Black-Capped Chickadee Beak Deformity

First seen in the winter of 1991-92, Black-Capped Chickadee beak deformities are now quite common, according to the Alaska Science Center.  To date, there have been over 2100 reports of chickadee beak deformities in Alaska, and only 31 outside of Alaska.  In the photo above, you can see that the chickadee’s beak is at least twice as long as it should be, and the bottom part is crossed and curved up.

The Northwestern Crow suffers from this malady as well, with an astounding 17% of adult birds in Alaska exhibiting some level of beak deformity (as opposed to 6-10% of adult Black-Capped Chickadees).

Other birds with reported beak deformities are the Black-Billed Magpie, Red-Breasted Nuthatch, and Stellar’s Jay – although none of these reports come anywhere close to the high number of sightings of the Black-Capped Chickadee.  Other species of chickadee have been seen with the problem too but they number under 10 total.  Whatever the source of the problem, Black-Caps are especially vulnerable to it.

This map (from alaska.usgs.gov) shows locations of Black-Capped Chickadee beak deformity sightings.  At first they were centered around Bristol Bay and the Mat-Su Valley but they soon spread to Fairbanks (where I live) and elsewhere.  There are plenty of sightings in remote locations so the problem does not exist only in populated areas.

The poor creatures with deformed beaks often have a very hard time eating – it’s actually kind of amazing that they do get by at all.  The one on the right kept rubbing the elongated portion of its beak on the wood of our feeder, as if attempting to rub it off.  No doubt feeders and even garbage help to keep them alive but mortality is undoubtedly higher among them.  Normal preening is greatly disrupted.  And though many of them do find a mate and breed, fewer eggs hatch to a pair in which the female is deformed and fewer young survive when the male is deformed.

Possible causes are contaminants, nutritional deficiencies, disease, genetic abnormalities and parasites.  Read more about those at http://alaska.usgs.gov/science/biology/landbirds/beak_deformity/causes.html

On the left is an example of a normal beak.

 

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6 responses

  1. The poor things 😦 My Audubon Encyclopedia of Birds also suggests that malformations may occur after injuries. Apparently when the upper and lower beaks are out of line and no longer wear on each other, either is more likely to start growing unchecked. Could there be some food that chickadees mostly eat that’s causing them to injure their beaks? I know that even in winter, most of their diet consists of insects, but they’re quite keen on those black oil sunflower seeds too if they can find them at feeders. I don’t know about magpies, but red-breasted nuthatches and jays love those particular seeds too. Mold at feeders might be another problem.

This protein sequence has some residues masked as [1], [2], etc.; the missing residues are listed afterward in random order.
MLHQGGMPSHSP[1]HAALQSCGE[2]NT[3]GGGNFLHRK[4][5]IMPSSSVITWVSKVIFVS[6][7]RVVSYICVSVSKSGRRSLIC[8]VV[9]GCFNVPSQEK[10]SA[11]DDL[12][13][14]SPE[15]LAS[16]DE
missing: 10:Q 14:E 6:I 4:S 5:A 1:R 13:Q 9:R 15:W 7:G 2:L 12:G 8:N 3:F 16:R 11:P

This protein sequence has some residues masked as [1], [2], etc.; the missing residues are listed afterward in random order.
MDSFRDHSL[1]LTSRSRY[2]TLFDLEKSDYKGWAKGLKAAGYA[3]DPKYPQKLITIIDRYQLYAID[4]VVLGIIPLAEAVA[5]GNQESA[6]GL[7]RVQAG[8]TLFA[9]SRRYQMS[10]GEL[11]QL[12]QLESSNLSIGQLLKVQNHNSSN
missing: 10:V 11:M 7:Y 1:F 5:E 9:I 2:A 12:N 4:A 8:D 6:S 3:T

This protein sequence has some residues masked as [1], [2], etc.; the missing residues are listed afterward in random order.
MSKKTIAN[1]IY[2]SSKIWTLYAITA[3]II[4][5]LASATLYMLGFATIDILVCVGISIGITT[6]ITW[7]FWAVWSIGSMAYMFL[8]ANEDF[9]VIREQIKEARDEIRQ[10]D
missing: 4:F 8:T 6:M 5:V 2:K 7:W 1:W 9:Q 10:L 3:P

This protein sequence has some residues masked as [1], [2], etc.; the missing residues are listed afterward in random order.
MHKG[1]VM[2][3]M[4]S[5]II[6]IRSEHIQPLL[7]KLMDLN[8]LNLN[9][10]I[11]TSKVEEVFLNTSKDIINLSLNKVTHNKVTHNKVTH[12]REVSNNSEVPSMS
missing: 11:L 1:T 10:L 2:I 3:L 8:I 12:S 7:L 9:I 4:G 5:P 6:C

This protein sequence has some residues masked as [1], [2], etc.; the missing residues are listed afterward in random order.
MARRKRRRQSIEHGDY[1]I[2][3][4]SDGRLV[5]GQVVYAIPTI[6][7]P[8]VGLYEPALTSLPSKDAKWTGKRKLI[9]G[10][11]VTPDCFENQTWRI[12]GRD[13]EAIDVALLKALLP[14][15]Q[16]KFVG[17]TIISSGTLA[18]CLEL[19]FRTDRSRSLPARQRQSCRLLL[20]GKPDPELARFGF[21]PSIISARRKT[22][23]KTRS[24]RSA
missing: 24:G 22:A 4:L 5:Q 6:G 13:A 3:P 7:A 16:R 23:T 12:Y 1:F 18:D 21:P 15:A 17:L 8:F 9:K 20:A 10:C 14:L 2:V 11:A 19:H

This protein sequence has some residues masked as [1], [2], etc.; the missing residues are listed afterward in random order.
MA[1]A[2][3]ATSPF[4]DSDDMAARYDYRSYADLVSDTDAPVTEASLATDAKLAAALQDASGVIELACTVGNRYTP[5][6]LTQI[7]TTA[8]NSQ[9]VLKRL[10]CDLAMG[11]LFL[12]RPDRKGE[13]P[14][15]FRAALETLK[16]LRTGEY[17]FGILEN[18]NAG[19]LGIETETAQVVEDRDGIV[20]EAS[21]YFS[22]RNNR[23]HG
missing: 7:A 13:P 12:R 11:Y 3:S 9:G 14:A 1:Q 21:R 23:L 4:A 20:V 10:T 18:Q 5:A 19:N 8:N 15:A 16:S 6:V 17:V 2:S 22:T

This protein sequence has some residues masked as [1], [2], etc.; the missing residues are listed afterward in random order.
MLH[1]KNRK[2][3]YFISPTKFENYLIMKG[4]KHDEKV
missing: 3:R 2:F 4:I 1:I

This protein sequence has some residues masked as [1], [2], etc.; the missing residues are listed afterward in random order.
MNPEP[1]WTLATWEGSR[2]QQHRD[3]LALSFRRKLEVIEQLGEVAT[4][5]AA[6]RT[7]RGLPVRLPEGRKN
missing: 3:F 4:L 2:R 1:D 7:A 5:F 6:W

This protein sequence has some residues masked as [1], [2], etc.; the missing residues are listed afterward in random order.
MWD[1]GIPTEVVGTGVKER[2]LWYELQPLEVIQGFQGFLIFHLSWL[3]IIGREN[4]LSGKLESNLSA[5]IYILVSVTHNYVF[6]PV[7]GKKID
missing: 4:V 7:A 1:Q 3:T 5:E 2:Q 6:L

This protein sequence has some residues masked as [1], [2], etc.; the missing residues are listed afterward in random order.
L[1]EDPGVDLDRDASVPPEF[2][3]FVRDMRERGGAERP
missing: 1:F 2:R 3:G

June 11, 2012 at 1:39 pm

    • I would wonder about it having something to do with feeders, or the food itself, but beak deformities occur in areas with no feeders, and sometimes the affected birds have other deformities along with the beaks. Also, crows aren’t really feeder birds and they are greatly affected. Mold at feeders is a problem though, I do believe that. I’ve been thinking of switching to metal so it’s easier to clean.

      Thanks for your comments 🙂 It’s a fascinating, if sad, subject, and all scientists really have been able to figure out is that there are multiple things that can cause beak deformities. Let’s hope there is a breakthrough soon and that whatever it is, it’s something we can fix.

      June 13, 2012 at 4:50 am

    • New York Times article with links to more information on “avian keratin disorder”:
      http://dotearth.blogs.nytimes.com/2010/11/08/scientists-probe-beak-trouble-in-alaskan-and-northwestern-birds/

      June 23, 2012 at 6:21 am

  2. Probably not a bad thing that the survival rate is lower among the deformed bird’s chicks because the more they breed the more deformed birds you get.

    July 28, 2012 at 6:18 am

    • I suppose that would be true if it’s genetic, or if it’s a sickness or fungus or something that could be passed along to the chicks.

      July 28, 2012 at 7:06 am

  3. lee

    Saw a chickadee with an extra-long beak at one of my pine cone suet feeders yesterday afternoon. Thanks for the info about it on this blog.

    March 13, 2015 at 6:23 pm

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